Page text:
Kay Wyma started simply in the first month with just having her five children, ages four to fourteen, making their own beds and picking up clutter, very doable for all the ages of her children. Each month she either added to the chores or had them work on a particular project with the last month being etiquette.
The second month was to learned to plan a menu, shop for the groceries, prepare the food, and clean up after the meal one day each week. I thought it was much for the youngest of the children, but there was plenty of help from the mother. I also thought this was an excellent regular chore for the older children, but later in the book it is mentioned that after the second month, she only required them to cook one meal a month. That is when I had to put the book down for a few days, which turned into many weeks. I thought the older ones could do a meal at least every two weeks, if not weekly. How were the older children really going to learn how to prepare meals making only twelve meals a year?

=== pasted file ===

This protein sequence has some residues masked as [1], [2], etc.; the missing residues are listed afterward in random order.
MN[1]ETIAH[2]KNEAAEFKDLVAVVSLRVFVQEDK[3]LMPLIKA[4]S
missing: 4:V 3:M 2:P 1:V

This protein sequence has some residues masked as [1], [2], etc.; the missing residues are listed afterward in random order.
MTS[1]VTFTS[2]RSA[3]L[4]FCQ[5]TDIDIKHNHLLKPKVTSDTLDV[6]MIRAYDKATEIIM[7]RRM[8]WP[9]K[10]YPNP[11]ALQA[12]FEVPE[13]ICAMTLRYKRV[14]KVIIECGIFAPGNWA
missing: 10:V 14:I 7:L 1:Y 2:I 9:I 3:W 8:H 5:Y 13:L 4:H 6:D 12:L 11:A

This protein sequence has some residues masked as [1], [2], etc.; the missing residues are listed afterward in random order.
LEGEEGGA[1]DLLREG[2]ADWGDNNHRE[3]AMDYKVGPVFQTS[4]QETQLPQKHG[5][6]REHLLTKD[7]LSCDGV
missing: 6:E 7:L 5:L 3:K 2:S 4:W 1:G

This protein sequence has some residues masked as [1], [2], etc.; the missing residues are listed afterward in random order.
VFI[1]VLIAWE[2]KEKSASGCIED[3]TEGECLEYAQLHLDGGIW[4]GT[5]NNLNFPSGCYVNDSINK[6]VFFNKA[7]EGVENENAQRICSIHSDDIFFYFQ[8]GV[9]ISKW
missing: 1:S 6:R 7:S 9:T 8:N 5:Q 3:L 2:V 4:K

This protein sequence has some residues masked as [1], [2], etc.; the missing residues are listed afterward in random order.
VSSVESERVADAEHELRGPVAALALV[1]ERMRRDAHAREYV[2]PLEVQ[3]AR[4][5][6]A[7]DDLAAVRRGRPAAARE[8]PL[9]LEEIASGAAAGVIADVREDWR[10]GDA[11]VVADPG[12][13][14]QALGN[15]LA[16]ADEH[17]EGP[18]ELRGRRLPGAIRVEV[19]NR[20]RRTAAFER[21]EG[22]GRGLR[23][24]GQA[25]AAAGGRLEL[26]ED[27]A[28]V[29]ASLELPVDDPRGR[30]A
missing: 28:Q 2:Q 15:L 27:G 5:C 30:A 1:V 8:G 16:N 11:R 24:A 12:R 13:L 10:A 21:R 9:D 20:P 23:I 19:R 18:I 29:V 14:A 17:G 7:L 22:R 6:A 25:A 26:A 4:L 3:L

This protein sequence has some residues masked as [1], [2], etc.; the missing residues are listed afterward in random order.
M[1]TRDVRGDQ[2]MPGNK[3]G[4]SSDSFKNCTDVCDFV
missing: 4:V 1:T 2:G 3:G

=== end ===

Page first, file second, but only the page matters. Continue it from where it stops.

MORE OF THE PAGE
When I finally picked the book back up, I continued to read trying to enjoy it as a chronicle of the author's experiences in her twelve-month experiment, rather than a book that would share any insights that I hoped to incorporate into my own lifestyle. However, two troubling factors kept surfacing throughout the book: the family's financial advantage and the husband not being on board.